Economic wisdom is nearly proverbial, but in a negative sort of way. Despite this prevailing prejudice, economics does have useful lessons for understanding the world. The purpose of the economics program is to contribute to this understanding. The courses are aimed at providing a basic level of sophistication in economic matters that will help to explain both the U.S. and global economies.

Thus the program is divided into the traditional categories of macro-economics: How governments act to constrain or release economic forces (ECON 1A); and micro-economics: How individuals and businesses operate in the context of supply and demand (ECON 1B).

Course topics and terms that are frequently encountered in newspapers, both on the front page and in the business section, will be explained: Supply and demand, interest rates, wages, financial markets, public goals versus private interests, regulation and deregulation, unemployment, the poverty level, inflation, trade balances, budget and deficits, taxation, exchange rates, and the new “global economy.”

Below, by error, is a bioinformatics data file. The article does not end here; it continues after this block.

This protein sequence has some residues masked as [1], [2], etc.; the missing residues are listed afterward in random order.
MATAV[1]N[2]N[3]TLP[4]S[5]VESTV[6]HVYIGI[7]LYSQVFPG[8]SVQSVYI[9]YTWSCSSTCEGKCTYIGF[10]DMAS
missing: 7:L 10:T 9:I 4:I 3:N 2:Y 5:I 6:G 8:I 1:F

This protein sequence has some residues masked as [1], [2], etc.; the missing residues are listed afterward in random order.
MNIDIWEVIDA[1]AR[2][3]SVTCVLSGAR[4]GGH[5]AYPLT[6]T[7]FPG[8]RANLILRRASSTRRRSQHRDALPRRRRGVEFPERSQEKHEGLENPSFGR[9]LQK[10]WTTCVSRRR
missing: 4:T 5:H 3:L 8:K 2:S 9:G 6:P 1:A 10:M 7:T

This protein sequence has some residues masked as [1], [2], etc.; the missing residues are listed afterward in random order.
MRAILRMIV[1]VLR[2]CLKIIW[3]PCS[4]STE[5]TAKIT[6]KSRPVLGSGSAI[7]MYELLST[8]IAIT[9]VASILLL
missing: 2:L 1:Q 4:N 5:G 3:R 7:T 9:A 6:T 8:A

ECON 1A—Elementary Economics-Macro  (3 units)                                       CSU/UC
Economic principles, problems, and policies; theories related to various economic problems and policies, i.e., inflation, recession, taxation, poverty, agriculture, economic development, and the environment; includes possible solutions to these problems; emphasizes macro economics. (L)

ECON 1B—Elementary Economics-Micro  (3 units)                                        CSU/UC
Economic principles, problems, and policies, including price theory or theory of the firm, labor economics, foreign trade, and comparative economic systems; emphasizes micro economics. (L)